On the latter point, we acknowledge that a court has inherent power in an admiralty suit to assess attorneys' fees when a party has "acted in bad faith, vexatiously, wantonly, or for oppressive reasons". F.D. Rich Co. v. United States ex rel. Industrial Lumber Co., 417 U.S. 116, 129, 94 S. Ct. 2157, 2165, 40 L. Ed. 2d 703 (1974). Nothing in appellees' brief, however, convinces us that an exercise of the court's equitable power was appropriate in this instance. Although the judge found that appellants had performed with obstinacy, contumacy and temerity, his finding consists of a reference to the appellees' discussion of these points in a brief filed in the district court. Having read that brief, we do not believe that it sets out with sufficient specificity conduct that would fall within the Rich description. We are unwilling to allow a departure from the traditional American rule on the facts of this case without more detailed explanation of the reasons justifying that departure by the trial judge.
We do not find determinative the fact that appellants did not object when the judge mentioned before trial that he would consider the appropriateness of an award for contumacy at the close of the trial. The mere mention of the possibility does not require an objection. Moreover, appellants did object when appellees submitted their petition for reimbursement of fees. Accordingly, we vacate the district court's order taxing attorneys' fees against appellants in the amount of $32,865.00.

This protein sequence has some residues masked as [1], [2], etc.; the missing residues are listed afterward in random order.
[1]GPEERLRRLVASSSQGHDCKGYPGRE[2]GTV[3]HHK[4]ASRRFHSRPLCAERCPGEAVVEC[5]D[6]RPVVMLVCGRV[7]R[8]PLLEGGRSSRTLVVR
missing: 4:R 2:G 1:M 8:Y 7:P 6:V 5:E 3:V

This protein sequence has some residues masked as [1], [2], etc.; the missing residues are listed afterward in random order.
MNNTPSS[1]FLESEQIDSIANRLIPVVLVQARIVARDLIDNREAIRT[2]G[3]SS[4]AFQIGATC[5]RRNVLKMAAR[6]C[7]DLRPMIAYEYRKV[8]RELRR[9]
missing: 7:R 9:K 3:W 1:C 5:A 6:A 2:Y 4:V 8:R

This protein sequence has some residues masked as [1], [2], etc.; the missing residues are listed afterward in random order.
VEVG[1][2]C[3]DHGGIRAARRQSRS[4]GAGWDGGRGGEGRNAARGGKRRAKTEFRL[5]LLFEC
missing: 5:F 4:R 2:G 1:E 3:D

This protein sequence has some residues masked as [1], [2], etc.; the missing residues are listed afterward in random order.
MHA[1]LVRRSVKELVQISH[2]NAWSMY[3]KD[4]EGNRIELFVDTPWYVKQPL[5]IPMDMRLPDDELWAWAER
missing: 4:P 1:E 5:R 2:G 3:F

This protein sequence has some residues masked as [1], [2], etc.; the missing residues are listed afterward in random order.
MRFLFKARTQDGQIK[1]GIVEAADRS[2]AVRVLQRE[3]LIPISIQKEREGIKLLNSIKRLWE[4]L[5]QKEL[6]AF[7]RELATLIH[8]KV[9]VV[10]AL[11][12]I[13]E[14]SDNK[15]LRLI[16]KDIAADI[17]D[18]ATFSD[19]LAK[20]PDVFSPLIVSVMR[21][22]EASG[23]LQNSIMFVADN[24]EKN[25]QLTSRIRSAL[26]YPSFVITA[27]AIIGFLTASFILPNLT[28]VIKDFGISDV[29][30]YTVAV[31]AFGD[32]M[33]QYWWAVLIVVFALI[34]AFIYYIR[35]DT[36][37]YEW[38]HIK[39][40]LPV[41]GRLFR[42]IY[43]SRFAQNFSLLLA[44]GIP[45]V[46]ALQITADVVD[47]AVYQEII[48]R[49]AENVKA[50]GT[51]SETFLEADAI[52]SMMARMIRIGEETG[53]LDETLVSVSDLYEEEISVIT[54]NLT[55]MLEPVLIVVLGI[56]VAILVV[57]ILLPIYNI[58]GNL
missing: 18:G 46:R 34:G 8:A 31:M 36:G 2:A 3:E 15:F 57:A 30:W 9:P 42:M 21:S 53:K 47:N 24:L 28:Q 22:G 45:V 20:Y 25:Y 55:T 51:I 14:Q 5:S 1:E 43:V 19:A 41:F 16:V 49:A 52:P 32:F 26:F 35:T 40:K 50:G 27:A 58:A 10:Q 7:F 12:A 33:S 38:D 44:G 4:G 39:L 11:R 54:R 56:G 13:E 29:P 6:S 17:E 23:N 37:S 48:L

Appellants also challenge the award of $39,114.59 for extraordinary costs, an amount representing the total of the costs incurred when appellees' attorneys made a trip to Europe in preparation for the trial, deposition and transcript expenses, fees and travel expenses for expert witnesses brought from Europe, and other costs such as telex communication charges, and international telephone, postage, and investigation charges. Appellants argue that the award of costs should be limited to those costs taxable under 28 U.S.C. § 1920, such as fees for the clerk, marshal, and court reporter, limited disbursements for printing and witnesses, the cost of copying necessary papers and docket fees. They also argue that the court's August 3 order is not determinative because it was not based upon a specific determination of the necessity of the extraordinary costs of bringing expert witnesses to trial.
Ordinarily the taxation of costs would be limited to those ordinary costs authorized by § 1920. Extraordinary costs may be allowed, however, when specifically approved by the court prior to trial. See Euler v. Waller, 295 F.2d 765, 767 (10th Cir. 1961); Pizarro-de-Ramirez v. Grecomar Shipping Agency, 82 F.R.D. 327, 330 (D.P.R. 1976); Wade v. Mississippi Cooperative Extension Service, 64 F.R.D. 102, 105 (N.D. Miss. 1974). In this instance the court in its August 3 order approved "extraordinary costs in the sense that the prevailing party to this litigation shall recover all extraordinary costs incurred in the prosecution or defense of this matter as the case may be, including, but not limited to, airfare of attorneys, airfare of witnesses and/or experts to be called at trial and who live in other jurisdictions, as well as the fees that these witnesses will earn as a result of their engagement."